Image © Dougie Wallace.
Once synonymous with strip clubs, Shoreditch has become one of London’s most popular nightspots, attracting both locals and cultural tourists dipping into the scene for the night. Dougie Wallace has been photographing the area for a decade, capturing a wide gamut that runs from rampant exhibitionism to furtive drug taking. “I just always had a camera with me and started taking photos on my nights out,” he says. “I’ve always been a participant, not a voyeur, so I’ve never had any problems photographing anyone.”
Wallace’s exhibition is on show at The Camp on City Road from 07-17 July, but the London Street Photography Festival officially opens on 30 June, with 12 exhibitions gathered together under the festival umbrella. Many of the exhibitions are clustered around St Pancras, including Vivian Maier: A Life Uncovered at the German Gymnasium; Entente Cordiale: Images from France and England by Nick Turpin and Nils Jorgensen at St Pancras International station; Street Markets of London in the 1940s – Walter Joseph, at the British Library; and Adventures in the Valley from Polly Braden and David Campany, on at the Minnie Weisz Studio on St Pancras Road. The International Awards, on show at the German Gymnasium, presents selected images from the very first London Street Photography Festival International Awards, while the Student Street Photography Awards Exhibition picks out the best new talent in the Orange Dot Gallery in Bloomsbury.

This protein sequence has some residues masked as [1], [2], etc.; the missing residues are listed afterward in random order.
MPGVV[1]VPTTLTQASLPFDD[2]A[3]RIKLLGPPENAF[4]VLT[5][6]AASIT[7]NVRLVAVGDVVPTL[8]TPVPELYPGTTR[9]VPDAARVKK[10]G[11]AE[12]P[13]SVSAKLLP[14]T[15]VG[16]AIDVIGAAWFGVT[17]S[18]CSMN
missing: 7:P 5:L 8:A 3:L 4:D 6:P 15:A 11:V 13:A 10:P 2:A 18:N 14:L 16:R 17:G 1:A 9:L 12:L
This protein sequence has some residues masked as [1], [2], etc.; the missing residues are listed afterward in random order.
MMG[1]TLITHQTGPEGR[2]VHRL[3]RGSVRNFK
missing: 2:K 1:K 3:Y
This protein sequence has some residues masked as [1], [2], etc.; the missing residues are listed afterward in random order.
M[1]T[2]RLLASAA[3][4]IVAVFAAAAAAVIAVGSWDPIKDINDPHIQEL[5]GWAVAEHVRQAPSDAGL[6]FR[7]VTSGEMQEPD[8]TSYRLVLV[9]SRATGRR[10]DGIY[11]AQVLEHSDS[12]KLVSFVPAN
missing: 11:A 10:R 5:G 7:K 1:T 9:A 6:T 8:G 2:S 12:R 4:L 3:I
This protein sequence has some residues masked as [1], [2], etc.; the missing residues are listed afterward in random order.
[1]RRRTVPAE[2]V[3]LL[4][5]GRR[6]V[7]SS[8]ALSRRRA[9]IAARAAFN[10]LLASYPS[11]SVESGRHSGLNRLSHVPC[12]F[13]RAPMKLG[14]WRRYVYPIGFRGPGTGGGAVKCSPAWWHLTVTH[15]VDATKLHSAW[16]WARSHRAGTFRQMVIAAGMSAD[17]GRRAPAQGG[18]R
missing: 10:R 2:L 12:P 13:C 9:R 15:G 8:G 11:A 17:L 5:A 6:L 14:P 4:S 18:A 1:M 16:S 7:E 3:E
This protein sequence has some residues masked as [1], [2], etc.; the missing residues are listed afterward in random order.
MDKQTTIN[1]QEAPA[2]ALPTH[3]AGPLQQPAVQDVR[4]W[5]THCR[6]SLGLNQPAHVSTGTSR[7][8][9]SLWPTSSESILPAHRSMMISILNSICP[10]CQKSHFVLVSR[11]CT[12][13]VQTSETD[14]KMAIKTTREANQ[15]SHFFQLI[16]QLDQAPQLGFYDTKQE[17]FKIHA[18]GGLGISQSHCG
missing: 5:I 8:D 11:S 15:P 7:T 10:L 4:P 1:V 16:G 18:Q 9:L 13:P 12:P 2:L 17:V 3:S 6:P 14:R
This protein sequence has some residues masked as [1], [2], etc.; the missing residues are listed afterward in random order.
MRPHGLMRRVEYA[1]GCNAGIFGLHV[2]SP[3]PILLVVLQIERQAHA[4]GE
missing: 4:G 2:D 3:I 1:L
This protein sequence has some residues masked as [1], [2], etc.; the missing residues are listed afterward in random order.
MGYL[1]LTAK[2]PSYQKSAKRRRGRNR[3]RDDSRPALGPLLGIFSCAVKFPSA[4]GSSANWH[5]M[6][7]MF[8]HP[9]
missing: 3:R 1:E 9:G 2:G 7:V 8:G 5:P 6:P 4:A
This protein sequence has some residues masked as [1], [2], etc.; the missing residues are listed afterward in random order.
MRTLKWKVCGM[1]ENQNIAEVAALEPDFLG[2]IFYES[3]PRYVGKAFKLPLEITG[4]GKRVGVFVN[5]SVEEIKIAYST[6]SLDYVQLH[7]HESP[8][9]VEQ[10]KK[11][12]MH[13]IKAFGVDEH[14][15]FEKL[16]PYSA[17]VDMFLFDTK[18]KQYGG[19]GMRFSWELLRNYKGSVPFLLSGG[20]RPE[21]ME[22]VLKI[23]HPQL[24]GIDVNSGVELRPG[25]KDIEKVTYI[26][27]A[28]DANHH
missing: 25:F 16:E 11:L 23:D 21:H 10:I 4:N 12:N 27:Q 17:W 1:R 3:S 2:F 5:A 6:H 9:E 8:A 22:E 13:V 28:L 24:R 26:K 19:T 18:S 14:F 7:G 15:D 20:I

Brixton’s Photofusion is showing an exhibition of women’s street photography, and elsewhere there’s a group show of Polish work at the Swiss Cottage Gallery; another group show called Street Photography Now in Exmouth market, which draws on the book of the same name; and Seen/Unseen, a look at privacy and public transport by George Georgiou and Mimi Mollica on show in the Collective Gallery in Camden. Mishka Henner’s No Man’s Land is composed entirely of images taken from Google Street View and shows women in rural and post-industrial settings who appear to be soliciting for sex, and is on show at the Hotshoe Gallery in Farringdon.
The festival is also running a series of workshops and events, including a five-day course with award-winning photographer George Georgiou, a talk on Vivian Maier at the National Portrait Gallery, a documentary about New York’s most iconic street photographers at the Tate Modern, an exploration of the V&A’s collection of street photography, held at the museum, and a talk on psychogeography at Housmans Bookshop.
For more details, visit www.londonstreetphotographyfestival.org.
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